Perceptions of Illness Examined

Cape Times (South Africa), March 8, 2013 | Go to article overview

Perceptions of Illness Examined


BYLINE: REVIEW: Dawn Garisch

Edited by Susan Levine

HSRC Press

This collection of observations and reflections is written by professionals working in anthropology, medical and pharmacological research, and art. The book brings our attention to the ways illness is perceived by patients and those they turn to for help, and how available methods for healing are implemented and received. It is a valuable contribution for a number of reasons.

Many of us have been brought up thinking that a fact is a fact, and the solution is a few logical steps away; the job of the anthropologist is to awaken us to what they term "knowledge production", alerting us that what we know is often manufactured out of available material, and is influenced by other factors and interested parties in the political, economic and social arenas.

Knowledge is contingent on a number of variables, and might well change completely if other information emerges. Susan Levine, who edited the book, describes anthropologists as having a calling towards "ambiguous readings of everyday life".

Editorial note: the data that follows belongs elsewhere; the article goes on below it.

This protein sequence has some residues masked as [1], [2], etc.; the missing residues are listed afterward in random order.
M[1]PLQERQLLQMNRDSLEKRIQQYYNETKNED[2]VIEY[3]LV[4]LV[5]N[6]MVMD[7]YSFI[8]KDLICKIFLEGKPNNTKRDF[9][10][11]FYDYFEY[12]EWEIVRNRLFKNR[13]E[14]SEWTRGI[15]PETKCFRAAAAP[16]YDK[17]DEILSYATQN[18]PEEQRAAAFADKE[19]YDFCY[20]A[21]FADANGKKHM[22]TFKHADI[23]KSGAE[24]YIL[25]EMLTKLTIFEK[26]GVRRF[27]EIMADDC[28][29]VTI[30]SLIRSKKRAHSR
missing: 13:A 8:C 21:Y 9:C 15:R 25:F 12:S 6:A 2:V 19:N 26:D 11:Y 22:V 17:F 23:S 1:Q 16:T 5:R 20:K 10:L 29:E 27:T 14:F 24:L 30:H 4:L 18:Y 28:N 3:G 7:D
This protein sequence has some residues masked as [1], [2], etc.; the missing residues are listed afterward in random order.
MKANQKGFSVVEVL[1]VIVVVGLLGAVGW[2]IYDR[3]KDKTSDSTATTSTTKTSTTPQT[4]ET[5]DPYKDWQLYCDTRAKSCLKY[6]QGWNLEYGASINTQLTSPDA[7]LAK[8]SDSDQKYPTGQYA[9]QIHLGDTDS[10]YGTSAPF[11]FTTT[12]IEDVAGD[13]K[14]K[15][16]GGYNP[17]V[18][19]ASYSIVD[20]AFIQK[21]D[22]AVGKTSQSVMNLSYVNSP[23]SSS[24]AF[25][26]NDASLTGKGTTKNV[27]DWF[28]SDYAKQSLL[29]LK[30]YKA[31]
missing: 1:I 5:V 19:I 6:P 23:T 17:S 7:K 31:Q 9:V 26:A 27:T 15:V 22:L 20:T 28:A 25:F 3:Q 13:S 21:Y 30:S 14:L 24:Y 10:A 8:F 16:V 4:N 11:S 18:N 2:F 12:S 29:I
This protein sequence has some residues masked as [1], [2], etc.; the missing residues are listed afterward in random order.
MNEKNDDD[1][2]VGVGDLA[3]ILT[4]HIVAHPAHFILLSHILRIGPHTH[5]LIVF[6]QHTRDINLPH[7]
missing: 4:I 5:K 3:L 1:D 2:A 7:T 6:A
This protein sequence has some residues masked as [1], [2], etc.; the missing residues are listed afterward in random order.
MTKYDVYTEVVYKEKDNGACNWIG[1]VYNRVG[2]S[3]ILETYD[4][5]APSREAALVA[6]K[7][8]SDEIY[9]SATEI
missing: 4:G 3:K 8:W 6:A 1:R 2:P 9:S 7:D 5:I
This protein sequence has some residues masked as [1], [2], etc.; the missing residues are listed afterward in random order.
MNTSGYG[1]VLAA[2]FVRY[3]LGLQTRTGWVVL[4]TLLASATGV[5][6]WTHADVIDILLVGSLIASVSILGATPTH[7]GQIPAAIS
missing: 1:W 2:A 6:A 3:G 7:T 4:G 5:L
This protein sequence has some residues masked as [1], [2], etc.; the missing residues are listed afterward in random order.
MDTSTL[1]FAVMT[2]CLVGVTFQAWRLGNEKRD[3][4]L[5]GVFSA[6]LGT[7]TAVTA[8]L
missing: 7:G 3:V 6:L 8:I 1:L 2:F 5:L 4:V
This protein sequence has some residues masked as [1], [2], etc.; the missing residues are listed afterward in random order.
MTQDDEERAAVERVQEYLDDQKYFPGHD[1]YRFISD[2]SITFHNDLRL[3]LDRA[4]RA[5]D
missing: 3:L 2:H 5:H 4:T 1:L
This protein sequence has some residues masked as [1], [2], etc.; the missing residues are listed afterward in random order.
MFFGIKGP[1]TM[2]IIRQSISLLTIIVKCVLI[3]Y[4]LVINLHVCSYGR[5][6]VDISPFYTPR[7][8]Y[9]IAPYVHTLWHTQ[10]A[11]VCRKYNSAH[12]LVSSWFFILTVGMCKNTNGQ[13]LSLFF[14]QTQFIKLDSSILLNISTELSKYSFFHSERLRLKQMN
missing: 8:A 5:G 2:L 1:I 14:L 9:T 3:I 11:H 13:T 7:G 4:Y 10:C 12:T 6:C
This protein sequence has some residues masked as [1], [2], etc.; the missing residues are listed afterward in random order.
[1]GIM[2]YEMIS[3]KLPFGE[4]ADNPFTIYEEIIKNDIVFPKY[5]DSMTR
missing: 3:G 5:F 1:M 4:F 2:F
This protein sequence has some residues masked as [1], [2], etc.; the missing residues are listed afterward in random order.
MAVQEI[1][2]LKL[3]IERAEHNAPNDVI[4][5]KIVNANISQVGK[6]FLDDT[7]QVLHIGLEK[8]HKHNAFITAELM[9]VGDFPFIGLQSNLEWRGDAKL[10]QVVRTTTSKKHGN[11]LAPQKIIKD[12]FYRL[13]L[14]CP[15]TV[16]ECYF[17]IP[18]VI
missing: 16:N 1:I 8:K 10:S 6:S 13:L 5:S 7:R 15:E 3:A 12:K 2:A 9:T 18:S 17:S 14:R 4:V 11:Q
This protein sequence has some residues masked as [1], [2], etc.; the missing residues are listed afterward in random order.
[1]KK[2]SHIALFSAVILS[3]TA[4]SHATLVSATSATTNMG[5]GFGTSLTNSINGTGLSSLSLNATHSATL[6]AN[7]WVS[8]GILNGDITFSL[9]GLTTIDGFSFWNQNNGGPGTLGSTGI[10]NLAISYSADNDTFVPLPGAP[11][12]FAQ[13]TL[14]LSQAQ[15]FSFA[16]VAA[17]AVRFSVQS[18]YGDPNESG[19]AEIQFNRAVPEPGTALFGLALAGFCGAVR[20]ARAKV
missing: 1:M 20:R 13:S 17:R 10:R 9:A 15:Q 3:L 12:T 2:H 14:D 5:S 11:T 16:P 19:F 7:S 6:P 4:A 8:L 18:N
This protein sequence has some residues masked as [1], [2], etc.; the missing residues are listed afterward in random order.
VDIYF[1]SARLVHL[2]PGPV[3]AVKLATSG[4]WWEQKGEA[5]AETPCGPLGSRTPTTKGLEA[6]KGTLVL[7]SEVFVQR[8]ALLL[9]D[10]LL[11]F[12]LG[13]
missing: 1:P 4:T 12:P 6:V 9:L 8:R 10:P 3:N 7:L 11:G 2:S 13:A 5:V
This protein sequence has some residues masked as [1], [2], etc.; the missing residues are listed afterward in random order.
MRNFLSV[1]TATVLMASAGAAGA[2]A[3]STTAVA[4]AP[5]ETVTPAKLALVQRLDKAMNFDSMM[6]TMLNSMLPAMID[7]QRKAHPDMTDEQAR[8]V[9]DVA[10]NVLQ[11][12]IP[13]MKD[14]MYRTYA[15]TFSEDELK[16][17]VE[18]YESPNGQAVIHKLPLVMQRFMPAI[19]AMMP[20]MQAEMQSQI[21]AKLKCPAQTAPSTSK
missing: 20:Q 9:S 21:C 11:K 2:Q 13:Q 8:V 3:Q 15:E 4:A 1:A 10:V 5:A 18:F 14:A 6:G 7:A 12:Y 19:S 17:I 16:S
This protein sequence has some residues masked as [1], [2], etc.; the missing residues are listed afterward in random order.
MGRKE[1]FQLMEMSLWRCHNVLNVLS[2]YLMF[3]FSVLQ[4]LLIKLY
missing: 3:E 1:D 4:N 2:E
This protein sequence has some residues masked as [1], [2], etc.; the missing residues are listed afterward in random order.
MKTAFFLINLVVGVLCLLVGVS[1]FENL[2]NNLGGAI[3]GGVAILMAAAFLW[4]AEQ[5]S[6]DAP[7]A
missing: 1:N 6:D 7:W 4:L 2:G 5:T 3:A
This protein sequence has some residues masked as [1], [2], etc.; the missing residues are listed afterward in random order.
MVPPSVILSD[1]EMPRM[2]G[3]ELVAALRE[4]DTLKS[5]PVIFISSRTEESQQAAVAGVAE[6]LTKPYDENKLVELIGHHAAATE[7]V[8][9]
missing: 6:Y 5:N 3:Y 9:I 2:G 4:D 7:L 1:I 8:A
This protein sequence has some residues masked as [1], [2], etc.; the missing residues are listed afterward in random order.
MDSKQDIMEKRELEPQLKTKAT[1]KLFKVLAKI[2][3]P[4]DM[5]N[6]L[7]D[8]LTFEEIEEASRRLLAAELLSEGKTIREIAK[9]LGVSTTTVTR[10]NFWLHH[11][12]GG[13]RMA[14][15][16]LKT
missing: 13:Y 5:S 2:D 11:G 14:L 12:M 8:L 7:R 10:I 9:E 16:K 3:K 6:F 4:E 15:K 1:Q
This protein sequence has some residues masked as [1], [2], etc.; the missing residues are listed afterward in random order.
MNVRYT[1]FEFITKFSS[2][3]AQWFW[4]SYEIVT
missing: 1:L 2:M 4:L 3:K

The book straddles a range of conflicting and paradoxical solutions that the sick, across many cultures, seek out.

Subject matter includes patients with HIV/Aids and tuberculosis; the sometimes questionable methods employed by pharmaceutical companies and anthropologists to acquire or concoct knowledge; and how local knowledge about healing is translated across other settings.

Modern medicine has developed the valuable tool of objective measurement to test how effective our interventions are. Yet doctors know that there is an interpersonal assessment that cannot be ticked off in a textbook box.

Few clinicians would dare or even want to diagnose and treat a patient without personal contact which includes the laying-on of hands. The ill body is not a stereotypical object, uniform across cultures, time and geographies. The body is attached to vastly different personalities and contexts; these must be taken into account when diagnosing and treating.

On the other hand, practitioners of therapies that fall outside the domain of scientific method, and that rely more on intuition, story, symbol and other unmeasurables, are increasingly wanting recognition and certification in mainstream institutions - the topic of one of the chapters.

I am very much in favour of texts that try to understand all aspects of our humanity, in particular common individual or group behaviours that look incomprehensible. The effort of understanding our own and other people's beliefs and actions can go some way towards lessening the suffering we all cause through intolerance, assumptions and arrogance. …

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